First Steps

No matter how hard I try, there always seems to be something preventing the progression of Stone Circle.  When I look really closely at it, I realise that it’s actually me.

I’m prevaricating.  If it were really that critical to my purpose, I’d have stuck an advert on Facebook 12 months ago and sod the consequences.  But I am lost in the idea that it will be a failure, that people will be disappointed.  It’s my shadow.

Terry and I went to Leicester this weekend to do a trial run of one of the weekends, to practice some of the sessions, and we ended up basically doing nothing.  Nothing related to Stone Circle in any way.

I’ve been doing ‘shadow work’ and other personal development stuff over the last 12 months and I think that it’s beginning to sink in: I’m feeling a lot more open about what’s going on for me, and a lot more aware of how my past experiences affect my current decisions.  I’m beginning to understand exactly how-much crap from my early years is getting in the way.  How much baggage is really dragging me down.

So, Terry and I got talking about shadow and baggage: we’ve both been on a quest to simplify our lives, getting rid of the excess detritus that we have both accumulated.  Sophie – having had to pack everything in an aeroplane and come back to the UK, has relatively little stuff, and all that she does have is significant, special or sacred in some way.  She is about a million times more able to get stuff done than I am.

It dawned on me during our conversation that I not only have too much stuff, but my life – as I reach my mid-point – is full of stuff that I have collected to show the world that I am successful and potent.  Certificates for jumping out of planes, letters from ex-girlfriends, fondue-sets.  Stuff that I spent a lot of money on which should by rights still be worth a fortune like my PlayStation 3 and all its games, actually worth about £20 looking at the classifieds.

I’m holding on to the financial, emotional and physical objects of my past as if they – in some way – define me.  Actually, all they do is anchor me to a past, where I was convinced my future would be different.  Now I’m in that future, and it’s nothing like I expected or wanted.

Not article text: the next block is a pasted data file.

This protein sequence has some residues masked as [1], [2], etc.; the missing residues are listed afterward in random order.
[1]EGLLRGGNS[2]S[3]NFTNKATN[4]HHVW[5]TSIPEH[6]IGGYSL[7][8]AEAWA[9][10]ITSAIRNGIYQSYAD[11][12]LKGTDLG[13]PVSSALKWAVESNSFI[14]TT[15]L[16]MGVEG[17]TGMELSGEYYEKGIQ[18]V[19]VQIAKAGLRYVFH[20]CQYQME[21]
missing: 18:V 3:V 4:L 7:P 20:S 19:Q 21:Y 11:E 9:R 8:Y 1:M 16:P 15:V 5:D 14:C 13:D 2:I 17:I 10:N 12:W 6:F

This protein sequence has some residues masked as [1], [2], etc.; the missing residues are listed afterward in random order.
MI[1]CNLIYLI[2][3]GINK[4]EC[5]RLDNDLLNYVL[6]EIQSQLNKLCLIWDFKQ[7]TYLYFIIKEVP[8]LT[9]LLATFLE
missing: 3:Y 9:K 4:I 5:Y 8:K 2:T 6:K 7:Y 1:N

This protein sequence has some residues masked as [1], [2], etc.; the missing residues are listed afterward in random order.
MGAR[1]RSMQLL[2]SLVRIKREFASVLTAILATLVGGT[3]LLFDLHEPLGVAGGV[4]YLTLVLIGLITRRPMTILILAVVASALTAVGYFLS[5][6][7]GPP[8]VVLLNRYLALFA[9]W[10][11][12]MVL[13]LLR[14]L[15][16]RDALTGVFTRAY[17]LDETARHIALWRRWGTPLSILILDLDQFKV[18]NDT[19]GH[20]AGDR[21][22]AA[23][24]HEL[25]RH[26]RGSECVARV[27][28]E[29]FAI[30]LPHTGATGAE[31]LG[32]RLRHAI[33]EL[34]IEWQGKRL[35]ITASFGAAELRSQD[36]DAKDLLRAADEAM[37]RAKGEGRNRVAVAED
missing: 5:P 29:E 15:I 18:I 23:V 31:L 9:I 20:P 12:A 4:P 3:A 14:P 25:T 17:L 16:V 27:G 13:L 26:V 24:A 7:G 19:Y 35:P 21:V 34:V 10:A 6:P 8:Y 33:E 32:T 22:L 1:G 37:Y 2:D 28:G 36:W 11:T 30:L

There is also some sort of ‘Facebook reality’ thing going on in my head: what does everyone expect me to have done by now, how do I compare with them?  Is my external persona impressive enough? Can I maintain the facade of my life, when inside I am deeply unsatisfied?

The fact is I don’t want to appear any way apart from the way I actually feel in this moment: that I have got to the age of 48, and achieved the square root of absolutely fuck all.  That’s not necessarily true in relative terms: I am quite successful for someone who never really made an effort.  I am where I am by a mixture of luck and minimum application of talent at the right time.

And I’m absolutely nowhere I want to be.

I don’t want to look a certain way, like they do in ‘Men’s Health’, or dive the latest version of some German car to compensate for my insecurities. I don’t want to compare or contrast my life, my career achievements and holiday destinations with my colleagues like they are in any way comparable or even relevant.

I’m here, and I look at the world around me and I realise we’re all completely fucked.  None of this actually matters.  And this horrible feeling of drowning comes over me as I realise what mid-life-crisis really is.  It either passive acceptance, manic denial or militant determination.

I can shut my eyes to where I am, how I feel and what’s going on in the world and sleep-walk to my death.

I can throw everything away, sell everything and take out a loan on a Porsche, replace Sophie with some vacant twenty something who wants a sugar daddy, and pretend to the world that I’m still it.

Or I can take everything that I have received to this point, and I can go and make a difference.  A real difference, that means a fundamental change in everything I do.

It turns out that life – at least to this point – IS a dress rehearsal.  And now it’s first night, the curtain has just gone up, and I am walking out to centre stage to deliver the first line of the rest of my life.

“I’m as mad as hell, and I’m not going to take it anymore.”